exquisite corpse: the game
October 18, 2011 2:05 PM   Subscribe

How to best run a table top RPG with two people alternating between being the game master and playing a character?

Alright, so I've got this table-top RPG that I've been slowly building the rules and setting for over the last couple of years. I've ran it a few times and things work out pretty well. Now, I've got a friend who wants to try his hand and GMing for the first time and wants to give running my game a shot.

We've been talking about this and it sounds like a really fun idea to somehow tag team running the game. It would give me a chance to play the game for a change and give him a chance to start GMing with a little hand holding from someone who knows the rules (I should know them pretty well, I did write them after all). We're thinking we'd either trade off GMing duties after each major story arc or I'd start the game and then hand over the reigns of it to him after a couple sessions.

The question here is how can we pull off a game with two game-masters and still have a cohesive story? Have any of you done something like this before? What are the basic logistics of making it work.

Ideally we'd like to make good use of what we're interested in, I want to do world building and he wants to do story writing/telling. If I'm designing the setting and including some stuff about how all the main secrets work and all the potential supernatural mindfucks that might come up how can we keep my out-of-character knowledge about what could be just around the next plot twist from ruining things (or does that not really matter and I can just roleplay my character's ignorance and try not to ruin things for the other players)?

(If it matters the game is a near future sci-fi sort of thing in which, for the most part, all of the potential sci-fi/mysterious/supernatural/superpower things are unknown to the average person and the players when they start out. It's not that dissimilar from White Wolf games (but without all the grimdark and vampire werewolves) in setting and system.)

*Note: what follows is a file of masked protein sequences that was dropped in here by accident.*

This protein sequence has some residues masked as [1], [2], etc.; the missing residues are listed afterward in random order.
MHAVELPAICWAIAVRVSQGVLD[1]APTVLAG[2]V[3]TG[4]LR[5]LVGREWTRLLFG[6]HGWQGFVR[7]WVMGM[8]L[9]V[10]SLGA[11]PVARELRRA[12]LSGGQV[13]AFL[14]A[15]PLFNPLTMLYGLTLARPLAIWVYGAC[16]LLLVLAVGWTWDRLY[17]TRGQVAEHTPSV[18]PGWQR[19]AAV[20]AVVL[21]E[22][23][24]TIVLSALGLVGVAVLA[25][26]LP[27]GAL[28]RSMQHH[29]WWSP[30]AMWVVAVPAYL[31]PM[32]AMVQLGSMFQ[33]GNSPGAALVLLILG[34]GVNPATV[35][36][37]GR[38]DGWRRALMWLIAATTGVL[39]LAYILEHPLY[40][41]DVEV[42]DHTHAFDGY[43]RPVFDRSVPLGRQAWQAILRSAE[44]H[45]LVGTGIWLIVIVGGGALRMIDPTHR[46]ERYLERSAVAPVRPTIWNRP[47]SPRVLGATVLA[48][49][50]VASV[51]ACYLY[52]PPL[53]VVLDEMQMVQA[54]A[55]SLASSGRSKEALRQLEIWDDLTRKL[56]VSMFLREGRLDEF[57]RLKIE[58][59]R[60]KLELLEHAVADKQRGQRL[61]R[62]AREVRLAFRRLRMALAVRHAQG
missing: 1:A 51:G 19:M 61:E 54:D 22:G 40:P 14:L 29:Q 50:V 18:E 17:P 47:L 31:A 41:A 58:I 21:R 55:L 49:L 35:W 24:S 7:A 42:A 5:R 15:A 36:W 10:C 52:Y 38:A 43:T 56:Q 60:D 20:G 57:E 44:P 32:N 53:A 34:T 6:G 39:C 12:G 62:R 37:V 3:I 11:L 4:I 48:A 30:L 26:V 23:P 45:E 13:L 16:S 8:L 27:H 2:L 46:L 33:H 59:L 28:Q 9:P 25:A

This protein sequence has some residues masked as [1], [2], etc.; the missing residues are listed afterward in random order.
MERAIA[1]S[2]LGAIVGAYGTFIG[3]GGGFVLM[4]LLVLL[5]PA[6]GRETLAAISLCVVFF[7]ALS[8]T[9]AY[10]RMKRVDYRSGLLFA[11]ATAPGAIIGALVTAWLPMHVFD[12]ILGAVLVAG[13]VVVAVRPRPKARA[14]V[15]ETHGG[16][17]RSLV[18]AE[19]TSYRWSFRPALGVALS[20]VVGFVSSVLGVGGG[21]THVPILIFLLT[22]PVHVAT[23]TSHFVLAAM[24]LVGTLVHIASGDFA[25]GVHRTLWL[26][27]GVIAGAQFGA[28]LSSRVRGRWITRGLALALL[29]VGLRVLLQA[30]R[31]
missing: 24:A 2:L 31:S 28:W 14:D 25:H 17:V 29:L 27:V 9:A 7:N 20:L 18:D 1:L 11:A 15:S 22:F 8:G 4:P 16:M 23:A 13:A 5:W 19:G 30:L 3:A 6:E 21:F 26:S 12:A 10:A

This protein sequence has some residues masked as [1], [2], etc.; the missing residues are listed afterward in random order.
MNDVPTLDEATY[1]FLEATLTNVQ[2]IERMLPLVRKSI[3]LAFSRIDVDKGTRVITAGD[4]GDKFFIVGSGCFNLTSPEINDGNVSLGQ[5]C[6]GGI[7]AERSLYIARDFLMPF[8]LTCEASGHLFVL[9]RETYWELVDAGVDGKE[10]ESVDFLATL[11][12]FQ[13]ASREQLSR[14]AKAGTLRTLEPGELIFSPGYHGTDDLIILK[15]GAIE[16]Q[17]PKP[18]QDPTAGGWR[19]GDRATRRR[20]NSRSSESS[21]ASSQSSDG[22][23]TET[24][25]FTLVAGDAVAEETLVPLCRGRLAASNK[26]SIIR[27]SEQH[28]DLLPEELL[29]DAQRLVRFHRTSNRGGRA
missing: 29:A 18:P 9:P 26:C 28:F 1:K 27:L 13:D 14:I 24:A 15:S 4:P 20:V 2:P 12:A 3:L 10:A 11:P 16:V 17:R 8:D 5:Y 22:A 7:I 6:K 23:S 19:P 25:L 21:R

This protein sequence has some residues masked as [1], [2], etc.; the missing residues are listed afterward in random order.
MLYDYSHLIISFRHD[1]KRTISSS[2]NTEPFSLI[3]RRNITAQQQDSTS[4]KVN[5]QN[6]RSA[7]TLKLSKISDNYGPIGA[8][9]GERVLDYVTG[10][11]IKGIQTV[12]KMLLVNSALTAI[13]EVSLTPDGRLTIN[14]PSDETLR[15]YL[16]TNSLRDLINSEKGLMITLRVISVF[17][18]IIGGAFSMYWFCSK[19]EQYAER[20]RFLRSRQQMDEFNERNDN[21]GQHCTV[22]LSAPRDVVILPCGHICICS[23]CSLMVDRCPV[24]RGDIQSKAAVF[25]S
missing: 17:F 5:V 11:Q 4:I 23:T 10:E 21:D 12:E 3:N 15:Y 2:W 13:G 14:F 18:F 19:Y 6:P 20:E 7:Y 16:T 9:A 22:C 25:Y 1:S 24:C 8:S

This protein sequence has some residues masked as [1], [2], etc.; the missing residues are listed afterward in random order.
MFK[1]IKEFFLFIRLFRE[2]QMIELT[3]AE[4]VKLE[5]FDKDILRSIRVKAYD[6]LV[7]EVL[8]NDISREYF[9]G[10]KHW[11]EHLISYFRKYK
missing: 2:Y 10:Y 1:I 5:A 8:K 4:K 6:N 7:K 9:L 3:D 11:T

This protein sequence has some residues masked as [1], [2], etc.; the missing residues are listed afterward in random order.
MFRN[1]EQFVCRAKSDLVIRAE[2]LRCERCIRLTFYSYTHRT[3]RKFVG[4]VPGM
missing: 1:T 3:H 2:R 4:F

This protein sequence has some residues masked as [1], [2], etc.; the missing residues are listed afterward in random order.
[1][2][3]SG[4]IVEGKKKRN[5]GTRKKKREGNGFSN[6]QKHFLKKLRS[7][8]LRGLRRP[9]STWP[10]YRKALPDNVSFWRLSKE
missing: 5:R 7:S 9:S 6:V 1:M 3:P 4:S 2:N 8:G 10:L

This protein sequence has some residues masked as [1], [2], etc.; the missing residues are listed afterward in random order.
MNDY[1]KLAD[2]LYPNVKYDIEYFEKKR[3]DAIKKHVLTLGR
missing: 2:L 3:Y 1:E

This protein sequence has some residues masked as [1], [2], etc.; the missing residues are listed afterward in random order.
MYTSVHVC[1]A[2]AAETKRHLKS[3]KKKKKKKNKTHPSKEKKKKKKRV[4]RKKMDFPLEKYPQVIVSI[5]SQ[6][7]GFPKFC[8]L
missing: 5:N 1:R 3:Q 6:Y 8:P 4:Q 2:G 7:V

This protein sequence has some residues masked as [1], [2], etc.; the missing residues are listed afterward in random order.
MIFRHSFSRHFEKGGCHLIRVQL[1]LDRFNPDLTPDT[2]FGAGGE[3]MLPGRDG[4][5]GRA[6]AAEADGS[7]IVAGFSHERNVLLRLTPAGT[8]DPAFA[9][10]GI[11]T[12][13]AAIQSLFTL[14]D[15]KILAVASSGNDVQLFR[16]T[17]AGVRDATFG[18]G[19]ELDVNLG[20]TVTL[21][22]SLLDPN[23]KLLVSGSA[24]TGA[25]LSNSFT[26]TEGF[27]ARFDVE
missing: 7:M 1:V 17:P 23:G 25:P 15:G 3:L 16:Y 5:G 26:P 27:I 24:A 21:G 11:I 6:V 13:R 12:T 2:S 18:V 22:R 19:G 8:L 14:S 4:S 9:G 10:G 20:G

posted by cirrostratus to Sports, Hobbies, & Recreation (8 answers total) 3 users marked this as a favorite
 
My friends and I do this with Shadowrun. It helps a lot that SR is neatly broken up into missions for the most part, so even if our "main" GM has an overarching plot that he's leading us through, it's easy enough to run through an extra mission here or there just for the karma/nuYen.
posted by Oktober at 2:14 PM on October 18, 2011


Aww, my buddy and I used to do this all the time *waxes nostalgic*. I was the writer and he was the DM. The best way I've had this work is you switch off with a kind of deus ex machina NPC or something to further the plot. Other examples are stuff like recurring villains or sidekicks who are not so easily dispatched and benefit from an intelligent player rather than a stock character. It also helped that as the writer I was far more informed as to the more complex action/combat scenes and mob behavior than he was so I would take over there, while he handled the overall plot.

We had great times doing that. "Oh no, you are NOT switching to Elendil! He's gonna kill us all!" Mwahahahahaha!
posted by elendil71 at 2:53 PM on October 18, 2011


Elendil, so what were the logistics there? You had a character but would swap into running fights sometimes while the other guy took over an NPC or something like that?
posted by cirrostratus at 3:16 PM on October 18, 2011


Well it was a bit more contrived than that. We planned to have set places in the game where we would switch roles as player and GM. I'll try and give a simple example.

"Fred" is a PC but because he may or may not be played by me or the other GM, he's designed as a character that fits easily in the game depending on the needs of of the dedicated group (think throw-away cleric in DnD) but at the same time, a character that can be played with depth if needed. Or like I mentioned, a recurring character. Dont dismiss recurring characters! They add a lot to a campaign, can develop a great deal of personality and can easily be adopted by a GM team when they need a break.